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Another day, another promise from a large IT company that it will continue to “green” its operations. Today HP announced its plans to double the amount of renewable energy it uses to 8 percent by 2012. This latest goal is part of the company’s larger energy […]

Another day, another promise from a large IT company that it will continue to “green” its operations. Today HP announced its plans to double the amount of renewable energy it uses to 8 percent by 2012. This latest goal is part of the company’s larger energy agenda to reduce consumption and associated greenhouse gases at all HP facilities globally to 16 percent below 2005 levels by 2010.

To help achieve these goals, HP is pushing forward with its solar plans, like the installation it just finished at its San Diego research center, in partnership with SunPower and GE. The company has also opted into Austin Energy’s GreenChoice program to purchase wind energy from west Texas (where T. Boone Pickens is erecting windmills) to help power two of its data centers near Austin.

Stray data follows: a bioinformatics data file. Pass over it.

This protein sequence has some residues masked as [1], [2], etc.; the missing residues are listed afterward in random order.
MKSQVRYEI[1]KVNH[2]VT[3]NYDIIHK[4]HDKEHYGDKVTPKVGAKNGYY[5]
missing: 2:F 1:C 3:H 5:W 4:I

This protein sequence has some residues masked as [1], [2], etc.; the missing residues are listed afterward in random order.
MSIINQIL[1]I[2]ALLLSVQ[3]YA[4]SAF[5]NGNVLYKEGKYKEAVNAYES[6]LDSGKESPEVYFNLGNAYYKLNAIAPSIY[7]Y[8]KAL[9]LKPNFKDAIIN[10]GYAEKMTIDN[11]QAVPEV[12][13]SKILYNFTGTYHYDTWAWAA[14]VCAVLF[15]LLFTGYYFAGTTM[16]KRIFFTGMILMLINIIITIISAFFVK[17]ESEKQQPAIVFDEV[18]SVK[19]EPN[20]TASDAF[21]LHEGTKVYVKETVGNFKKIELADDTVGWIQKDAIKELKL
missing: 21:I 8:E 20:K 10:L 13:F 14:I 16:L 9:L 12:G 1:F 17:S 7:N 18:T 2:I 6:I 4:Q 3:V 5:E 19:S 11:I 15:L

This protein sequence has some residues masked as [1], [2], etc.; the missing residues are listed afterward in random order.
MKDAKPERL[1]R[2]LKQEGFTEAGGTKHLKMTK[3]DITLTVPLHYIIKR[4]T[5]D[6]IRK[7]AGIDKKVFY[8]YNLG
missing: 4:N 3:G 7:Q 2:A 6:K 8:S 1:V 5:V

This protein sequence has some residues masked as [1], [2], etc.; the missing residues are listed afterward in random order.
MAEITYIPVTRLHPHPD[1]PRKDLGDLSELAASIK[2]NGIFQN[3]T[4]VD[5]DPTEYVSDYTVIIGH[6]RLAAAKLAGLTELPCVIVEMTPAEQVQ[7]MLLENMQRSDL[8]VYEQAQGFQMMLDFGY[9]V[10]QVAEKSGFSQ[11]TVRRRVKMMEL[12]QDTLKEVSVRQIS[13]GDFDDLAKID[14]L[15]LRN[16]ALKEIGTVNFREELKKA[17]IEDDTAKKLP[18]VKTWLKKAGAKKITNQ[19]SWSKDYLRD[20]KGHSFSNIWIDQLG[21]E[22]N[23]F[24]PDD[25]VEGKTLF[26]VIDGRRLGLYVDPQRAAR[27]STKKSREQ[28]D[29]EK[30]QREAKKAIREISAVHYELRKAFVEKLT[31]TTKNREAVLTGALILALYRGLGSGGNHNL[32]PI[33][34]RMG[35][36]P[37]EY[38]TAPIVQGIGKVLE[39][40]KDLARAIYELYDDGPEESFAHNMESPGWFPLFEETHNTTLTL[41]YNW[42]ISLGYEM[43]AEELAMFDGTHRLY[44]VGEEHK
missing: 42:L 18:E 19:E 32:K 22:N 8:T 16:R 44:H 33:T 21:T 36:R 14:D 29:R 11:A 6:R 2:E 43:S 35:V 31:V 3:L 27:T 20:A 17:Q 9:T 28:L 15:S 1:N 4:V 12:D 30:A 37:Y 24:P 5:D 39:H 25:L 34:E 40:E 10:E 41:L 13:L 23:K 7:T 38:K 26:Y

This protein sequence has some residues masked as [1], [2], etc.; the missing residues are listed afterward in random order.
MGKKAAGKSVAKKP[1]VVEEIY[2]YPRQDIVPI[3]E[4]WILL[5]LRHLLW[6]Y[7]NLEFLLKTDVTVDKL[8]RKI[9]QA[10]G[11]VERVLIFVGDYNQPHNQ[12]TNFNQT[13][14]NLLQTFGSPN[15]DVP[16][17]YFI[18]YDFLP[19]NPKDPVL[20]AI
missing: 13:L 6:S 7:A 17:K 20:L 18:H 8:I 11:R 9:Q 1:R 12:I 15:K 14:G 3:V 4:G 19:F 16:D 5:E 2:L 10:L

Compared to Google, which has proposed an energy plan for the U.S., and Intel, one of the country’s largest purchasers of green energy, HP is playing a bit of “greener-than-thou” catchup. Dell has already posted a blog looking down its nose a bit at HP’s modest goal, and encourages HP to follow the Dell lead and go carbon neutral. While its easy to be cynical over the torrents of green energy press releases coming out of IT business world, it does seem that, on the whole, tech companies fundamentally want to get in on the ET (energy technology) business.

HP also tossed a bone to green consumers today with a new set of desktop PCs that use new energy-efficient chips from AMD, come in recyclable packaging and are equipped with the latest and greatest in energy management software, which users may or may not use. The company even green(wash)ed one of the computers’ names: the HP Pavilion Verde!

Image courtesy of HP.

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  1. IT Centers promise to grow green | Novogreen Monday, October 20, 2008

    [...] Read more about this here. [...]

  2. Personally I don’t mind the rivalry between major corporations. If the end result is a higher usage of renewable energy sourced electricity and a move towards carbon neutrality then I think we’re all better off.

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